- Bed sharing all night long has more than doubled in past 10 years from 6% to 13% (Willinger M, 2003, National Infant Sleep Position Survey, Published in Archives Pediatrics and Adolescent Medicine 2003;157:43-49.)
- More recent study: 1/3 bed share in first 3 months, 27% at 12 months. (Hauck FR, 2008, Infant Feeding Practices Study II, Published in Pediatrics 122:S113-S120.)
- Higher numbers in low SES [socioeconomic status], certain ethnic groups (African Americans, Latinos) - more than 50% may be bed sharing all night long (from the Willinger study).
Other references to show increased bedsharing rates:
- Rigda RS, et al. Bed sharing patterns in a cohort of Australian infants during the first six months after birth. J Paediatr Child Health 2000;36:117-121.
- Blair PS, Ball HL. The prevalence and characteristics associated with parent-infant bed-sharing in England. Arch Dis Child 2004;89:1106-1110.
Even though you have statistics regarding the white/black disparity, I believe you have very much missed the main obvious cause. Milwaukee is 3rd in the nation for teenage pregnancy. Especially amongst the black population – many black teens continue to have multiple babies before the age of 21. Teaching amongst all teens to prevent pregnancy will definitely decrease the deaths amongst all infants. Don’t dismiss some of the obvious, but difficult subjects to talk about … Teenage pregnancies, especially amongst blacks.
MHD: We believe that reducing teenage pregnancy would result in a small decrease in infant mortality, as well as numerous other benefits. Reducing teen pregnancies is a very important public health priority, and we are addressing the issue through a variety of programs. This summit was focused on a different cause of infant mortality – unsafe sleep – which is important for teen mothers as well as for parents of any age.
Dr. Ngui: In addition to working hard to reduce teen pregnancy, we need to provide education and training on safe sleep to teen mothers. Data from WISH show that the risk of SIDS is higher for teen mothers than for older mothers.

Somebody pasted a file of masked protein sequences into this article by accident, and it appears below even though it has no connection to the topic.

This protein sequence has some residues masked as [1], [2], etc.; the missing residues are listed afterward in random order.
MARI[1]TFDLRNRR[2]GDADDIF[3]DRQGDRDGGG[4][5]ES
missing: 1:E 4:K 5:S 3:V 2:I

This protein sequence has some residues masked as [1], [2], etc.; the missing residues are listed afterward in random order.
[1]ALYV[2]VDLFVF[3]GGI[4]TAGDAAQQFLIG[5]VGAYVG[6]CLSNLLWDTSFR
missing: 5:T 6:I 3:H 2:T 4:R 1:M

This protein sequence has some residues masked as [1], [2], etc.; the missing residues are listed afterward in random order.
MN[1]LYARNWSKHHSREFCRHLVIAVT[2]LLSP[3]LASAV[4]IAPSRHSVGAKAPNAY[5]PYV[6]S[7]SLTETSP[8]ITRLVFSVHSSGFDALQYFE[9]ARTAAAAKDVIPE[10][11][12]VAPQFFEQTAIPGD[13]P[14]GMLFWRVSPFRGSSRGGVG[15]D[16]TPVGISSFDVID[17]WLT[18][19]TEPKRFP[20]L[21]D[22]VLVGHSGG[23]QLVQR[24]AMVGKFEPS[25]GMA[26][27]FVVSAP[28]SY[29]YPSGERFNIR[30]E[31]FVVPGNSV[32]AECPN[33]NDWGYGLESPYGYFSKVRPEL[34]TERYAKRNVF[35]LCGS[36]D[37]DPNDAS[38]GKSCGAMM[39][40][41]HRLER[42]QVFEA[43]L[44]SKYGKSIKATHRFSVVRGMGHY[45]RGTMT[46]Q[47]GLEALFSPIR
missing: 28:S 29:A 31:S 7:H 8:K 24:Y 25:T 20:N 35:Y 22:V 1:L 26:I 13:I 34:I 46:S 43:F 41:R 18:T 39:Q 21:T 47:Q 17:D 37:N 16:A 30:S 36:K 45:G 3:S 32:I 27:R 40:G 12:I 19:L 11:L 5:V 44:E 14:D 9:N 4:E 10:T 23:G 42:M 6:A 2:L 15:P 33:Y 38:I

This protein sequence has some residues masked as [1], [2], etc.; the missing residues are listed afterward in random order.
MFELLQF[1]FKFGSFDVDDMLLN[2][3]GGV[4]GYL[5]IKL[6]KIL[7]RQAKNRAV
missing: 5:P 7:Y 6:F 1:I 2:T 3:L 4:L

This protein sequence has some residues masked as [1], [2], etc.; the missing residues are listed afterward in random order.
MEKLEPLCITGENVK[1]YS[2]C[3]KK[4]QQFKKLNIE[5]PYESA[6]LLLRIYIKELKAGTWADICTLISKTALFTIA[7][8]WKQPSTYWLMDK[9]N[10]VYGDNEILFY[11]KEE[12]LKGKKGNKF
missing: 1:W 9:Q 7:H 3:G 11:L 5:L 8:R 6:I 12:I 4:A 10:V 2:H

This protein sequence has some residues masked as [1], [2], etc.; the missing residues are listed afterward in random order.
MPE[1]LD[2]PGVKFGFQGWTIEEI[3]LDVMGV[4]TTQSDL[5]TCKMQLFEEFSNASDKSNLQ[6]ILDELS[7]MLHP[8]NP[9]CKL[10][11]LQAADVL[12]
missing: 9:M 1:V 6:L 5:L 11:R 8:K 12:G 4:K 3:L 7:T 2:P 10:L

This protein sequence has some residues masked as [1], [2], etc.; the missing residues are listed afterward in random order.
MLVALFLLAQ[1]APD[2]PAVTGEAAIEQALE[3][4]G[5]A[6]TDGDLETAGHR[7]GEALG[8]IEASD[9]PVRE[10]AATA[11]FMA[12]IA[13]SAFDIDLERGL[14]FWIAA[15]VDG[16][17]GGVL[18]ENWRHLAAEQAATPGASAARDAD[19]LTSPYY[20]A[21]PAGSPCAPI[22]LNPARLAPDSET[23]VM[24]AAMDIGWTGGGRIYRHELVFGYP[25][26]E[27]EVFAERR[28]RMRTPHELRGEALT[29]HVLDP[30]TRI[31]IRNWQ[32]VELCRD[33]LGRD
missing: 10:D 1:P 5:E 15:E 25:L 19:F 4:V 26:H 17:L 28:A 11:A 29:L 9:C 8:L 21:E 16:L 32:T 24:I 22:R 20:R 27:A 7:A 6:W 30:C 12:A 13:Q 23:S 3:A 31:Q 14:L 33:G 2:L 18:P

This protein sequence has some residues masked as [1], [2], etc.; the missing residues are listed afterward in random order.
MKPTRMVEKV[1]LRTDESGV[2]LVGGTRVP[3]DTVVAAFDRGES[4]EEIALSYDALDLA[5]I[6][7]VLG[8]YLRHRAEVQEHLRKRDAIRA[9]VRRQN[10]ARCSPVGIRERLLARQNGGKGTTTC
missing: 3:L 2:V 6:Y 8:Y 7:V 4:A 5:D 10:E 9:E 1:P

Safe sleep doesn’t make sense as a message to the black community. To sleep safely to many culturally, means co-sleeping, bed sharing! What alternative message should we have?
Dr. Hauck: We need to emphasize that safe sleeping does not have to mean bed-sharing, and quite the contrary, bed-sharing has been found to be risky (increased risk of SIDS and suffocation deaths). I think that we need to take a positive approach, encouraging mothers to continue their vigilance over their babies by sleeping close to them, but not in the same bed with them. Thus, the “proximate but separate” message is a good one to promote and it is what the AAP recommends. Mothers can use a Pack ’n Play® type crib, which has a bassinet feature for younger infants. The crib can be placed next to the mother’s bed so she can be close to the baby, bring her into bed for comforting and feeding, and put her easily back into her crib when mom goes back to sleep.
What are we doing to research the Hispanic population since we know they have the lowest rate of SIDS?
Dr. Hauck: There is not a lot of research yet specifically looking at the Hispanic population, although I am aware of some researchers who are trying to get grant funding to conduct focus groups with Hispanic women to better understand the sleep and other practices that may be contributing to this lower risk. I agree that this would be very worthwhile research!
In order to assist low income parents who cannot afford cribs, Pack ’n Play® or travel cribs are donated. What is your opinion about the safety and/or SIDS reduction of these cribs? In other words, are they safe as an alternative to a traditional crib?